The next time you see a hydroelectric power plant in action, you will know that indeed, there is more to it than just water spilling over a dam.

Power Me Up, Scotti.
Tim

P.S. – This is the first in a series on how realistic simulation is being used in all energy sectors to improve energy exploration and production of energy to power our world. Stay tuned.

Teens Use 3D to Protect Centuries-Old Architectural Heritage

By Herve
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cathedral project1
You’ve probably heard teenagers sighing something like “everything I’m learning at school is useless!” There are many reasons behind this typical reaction and I certainly understand that studying the intercept theorem could be boring if never applied to real-life challenges.

To help teens out of this ‘academic funk’, the “Ma pierre à l’édifice(*)” contest  helps students by combining history, literature, mathematics, technology and the arts to serve a civic-minded, real-life useFUL project.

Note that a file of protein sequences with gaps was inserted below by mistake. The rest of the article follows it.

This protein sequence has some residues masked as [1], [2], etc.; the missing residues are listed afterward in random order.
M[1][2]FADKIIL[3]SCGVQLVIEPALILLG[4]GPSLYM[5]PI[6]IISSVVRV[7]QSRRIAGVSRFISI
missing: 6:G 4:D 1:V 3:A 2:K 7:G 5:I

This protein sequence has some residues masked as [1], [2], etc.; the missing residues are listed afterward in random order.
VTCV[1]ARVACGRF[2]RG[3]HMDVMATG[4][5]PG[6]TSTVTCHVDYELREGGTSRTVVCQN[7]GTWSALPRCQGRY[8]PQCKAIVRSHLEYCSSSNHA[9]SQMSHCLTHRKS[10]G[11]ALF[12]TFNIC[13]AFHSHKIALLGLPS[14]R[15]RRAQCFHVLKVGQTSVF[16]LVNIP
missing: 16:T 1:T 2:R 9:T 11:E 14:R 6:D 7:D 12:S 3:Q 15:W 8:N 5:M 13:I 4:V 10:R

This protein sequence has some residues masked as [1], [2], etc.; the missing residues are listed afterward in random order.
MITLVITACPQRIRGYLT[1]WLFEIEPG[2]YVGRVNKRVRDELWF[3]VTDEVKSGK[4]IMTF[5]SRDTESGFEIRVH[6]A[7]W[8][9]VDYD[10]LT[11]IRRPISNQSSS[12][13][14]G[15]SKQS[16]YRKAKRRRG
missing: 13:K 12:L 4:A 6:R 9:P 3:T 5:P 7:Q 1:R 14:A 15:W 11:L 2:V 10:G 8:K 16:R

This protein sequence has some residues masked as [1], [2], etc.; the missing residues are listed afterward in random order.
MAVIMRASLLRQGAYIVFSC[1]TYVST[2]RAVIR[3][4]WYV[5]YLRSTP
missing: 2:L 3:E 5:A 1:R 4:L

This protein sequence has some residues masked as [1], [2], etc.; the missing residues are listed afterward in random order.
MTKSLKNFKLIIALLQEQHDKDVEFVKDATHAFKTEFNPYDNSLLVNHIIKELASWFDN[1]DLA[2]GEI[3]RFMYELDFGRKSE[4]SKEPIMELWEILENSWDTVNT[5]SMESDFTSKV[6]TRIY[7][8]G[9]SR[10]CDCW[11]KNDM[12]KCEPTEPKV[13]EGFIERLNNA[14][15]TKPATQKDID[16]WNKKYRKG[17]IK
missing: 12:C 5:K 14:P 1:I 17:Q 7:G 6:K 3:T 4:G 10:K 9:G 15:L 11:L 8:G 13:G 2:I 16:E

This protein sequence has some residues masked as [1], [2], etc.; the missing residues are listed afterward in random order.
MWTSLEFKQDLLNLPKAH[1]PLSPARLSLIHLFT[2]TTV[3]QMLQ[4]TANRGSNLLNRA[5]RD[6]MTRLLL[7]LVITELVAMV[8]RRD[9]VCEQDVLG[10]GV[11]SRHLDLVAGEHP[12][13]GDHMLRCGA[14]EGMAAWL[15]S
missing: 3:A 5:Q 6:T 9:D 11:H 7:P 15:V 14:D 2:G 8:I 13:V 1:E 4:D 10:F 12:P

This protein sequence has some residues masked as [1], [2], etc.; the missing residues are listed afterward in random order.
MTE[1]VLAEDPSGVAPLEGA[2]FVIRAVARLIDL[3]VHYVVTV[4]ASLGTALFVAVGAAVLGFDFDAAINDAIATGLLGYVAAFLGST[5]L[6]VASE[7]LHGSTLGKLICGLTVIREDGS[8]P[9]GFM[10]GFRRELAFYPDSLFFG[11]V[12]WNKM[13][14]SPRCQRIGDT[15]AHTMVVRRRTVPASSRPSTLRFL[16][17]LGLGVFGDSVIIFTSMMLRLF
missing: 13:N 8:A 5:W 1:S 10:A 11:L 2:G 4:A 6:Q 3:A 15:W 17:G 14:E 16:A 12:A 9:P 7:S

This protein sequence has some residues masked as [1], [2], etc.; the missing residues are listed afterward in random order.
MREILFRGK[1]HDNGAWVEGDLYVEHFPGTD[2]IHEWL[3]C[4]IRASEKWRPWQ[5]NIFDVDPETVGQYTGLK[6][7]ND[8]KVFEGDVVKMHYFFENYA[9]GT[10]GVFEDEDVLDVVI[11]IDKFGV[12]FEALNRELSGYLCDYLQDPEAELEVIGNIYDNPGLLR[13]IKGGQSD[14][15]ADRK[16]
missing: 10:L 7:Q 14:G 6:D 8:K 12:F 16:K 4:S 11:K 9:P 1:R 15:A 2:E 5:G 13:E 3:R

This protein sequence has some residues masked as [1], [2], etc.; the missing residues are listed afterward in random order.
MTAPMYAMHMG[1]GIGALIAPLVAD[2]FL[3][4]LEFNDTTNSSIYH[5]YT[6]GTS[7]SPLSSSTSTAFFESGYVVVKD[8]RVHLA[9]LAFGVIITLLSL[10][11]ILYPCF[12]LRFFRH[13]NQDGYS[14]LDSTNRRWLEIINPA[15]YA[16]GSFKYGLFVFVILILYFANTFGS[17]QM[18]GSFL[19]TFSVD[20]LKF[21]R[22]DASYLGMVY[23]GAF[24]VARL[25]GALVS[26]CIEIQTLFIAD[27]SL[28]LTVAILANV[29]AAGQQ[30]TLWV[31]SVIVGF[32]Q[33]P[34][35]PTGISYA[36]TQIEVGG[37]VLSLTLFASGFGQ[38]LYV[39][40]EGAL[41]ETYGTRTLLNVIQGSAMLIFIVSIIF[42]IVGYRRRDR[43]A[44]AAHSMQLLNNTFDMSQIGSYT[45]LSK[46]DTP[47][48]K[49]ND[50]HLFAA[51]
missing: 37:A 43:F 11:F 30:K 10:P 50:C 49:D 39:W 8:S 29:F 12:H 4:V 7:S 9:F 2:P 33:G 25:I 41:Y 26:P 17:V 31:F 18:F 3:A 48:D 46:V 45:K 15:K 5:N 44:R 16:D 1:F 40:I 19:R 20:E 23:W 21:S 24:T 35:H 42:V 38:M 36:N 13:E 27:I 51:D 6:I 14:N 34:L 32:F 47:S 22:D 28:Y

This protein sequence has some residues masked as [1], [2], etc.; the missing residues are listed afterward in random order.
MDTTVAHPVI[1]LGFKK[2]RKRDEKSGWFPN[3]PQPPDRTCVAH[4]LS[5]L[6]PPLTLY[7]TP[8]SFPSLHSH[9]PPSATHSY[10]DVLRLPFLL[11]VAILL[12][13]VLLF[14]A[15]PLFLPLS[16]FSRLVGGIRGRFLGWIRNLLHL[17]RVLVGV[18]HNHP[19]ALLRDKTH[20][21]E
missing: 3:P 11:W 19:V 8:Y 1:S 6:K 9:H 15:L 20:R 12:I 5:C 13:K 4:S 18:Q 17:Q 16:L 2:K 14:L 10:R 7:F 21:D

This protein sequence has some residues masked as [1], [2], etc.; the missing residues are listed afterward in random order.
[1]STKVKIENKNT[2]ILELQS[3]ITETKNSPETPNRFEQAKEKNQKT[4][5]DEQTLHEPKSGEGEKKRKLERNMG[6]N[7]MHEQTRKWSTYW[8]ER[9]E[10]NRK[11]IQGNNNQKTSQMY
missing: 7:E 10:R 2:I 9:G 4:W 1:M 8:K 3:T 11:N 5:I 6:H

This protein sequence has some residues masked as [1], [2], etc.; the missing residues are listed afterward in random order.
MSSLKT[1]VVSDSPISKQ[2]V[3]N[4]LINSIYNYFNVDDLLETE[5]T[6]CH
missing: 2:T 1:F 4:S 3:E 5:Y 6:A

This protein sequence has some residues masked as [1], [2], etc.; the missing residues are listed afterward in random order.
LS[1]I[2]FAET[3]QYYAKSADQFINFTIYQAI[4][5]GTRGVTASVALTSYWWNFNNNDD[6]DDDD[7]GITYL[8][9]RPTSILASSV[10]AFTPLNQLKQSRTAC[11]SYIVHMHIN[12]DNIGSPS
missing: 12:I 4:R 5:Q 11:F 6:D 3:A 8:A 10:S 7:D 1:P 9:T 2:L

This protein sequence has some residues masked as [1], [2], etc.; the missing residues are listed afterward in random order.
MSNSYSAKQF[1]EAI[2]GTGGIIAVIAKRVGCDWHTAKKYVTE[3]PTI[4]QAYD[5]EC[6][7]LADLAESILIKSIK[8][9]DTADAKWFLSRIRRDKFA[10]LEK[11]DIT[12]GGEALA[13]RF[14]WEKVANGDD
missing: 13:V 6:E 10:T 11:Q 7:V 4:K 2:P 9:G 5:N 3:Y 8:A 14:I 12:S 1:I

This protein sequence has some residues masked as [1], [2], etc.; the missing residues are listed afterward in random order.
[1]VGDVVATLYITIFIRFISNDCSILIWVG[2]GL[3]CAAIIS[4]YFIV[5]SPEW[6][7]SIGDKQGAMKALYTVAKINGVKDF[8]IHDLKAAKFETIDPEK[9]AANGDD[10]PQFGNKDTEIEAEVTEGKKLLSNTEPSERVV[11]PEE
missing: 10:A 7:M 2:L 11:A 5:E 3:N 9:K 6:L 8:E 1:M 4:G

pierre-edificeLast year, the French Ministry of Education, the “Observatoire du Patrimoine Religieux” (OPR, Religious Heritage Observatory) and Dassault Systèmes signed a general agreement defining a yearly contest dedicated to students aged 12-14. The contest drives teenagers to study in-depth a religious building (historical context, architecture, techniques to measure its dimensions…) using most of the disciplines taught at schools.

One example: As you may know, it is almost impossible to obtain a detailed plan of a 300-year old building. To measure the height of a bell tower, students may refer to Jules Verne’s Mysterious Island and see how the engineer Cyrus Smith determined the height of a cliff using the intercept theorem. There are many other ways to make such measures and they are detailed in the teachers’ guide proposed for free to participants.

Based upon their own measures, observations, digital pictures and on-site visits with architects, the teens create 3D representations of historic religious buildings using 3DVIA Shape. Students publish their models on www.3dvia.com and OPR embeds them via the 3DVIA plug-in to their official online inventory. Today the OPR digital inventory includes a portion of the France’s religious buildings but they hope to complete their online collection in the coming years.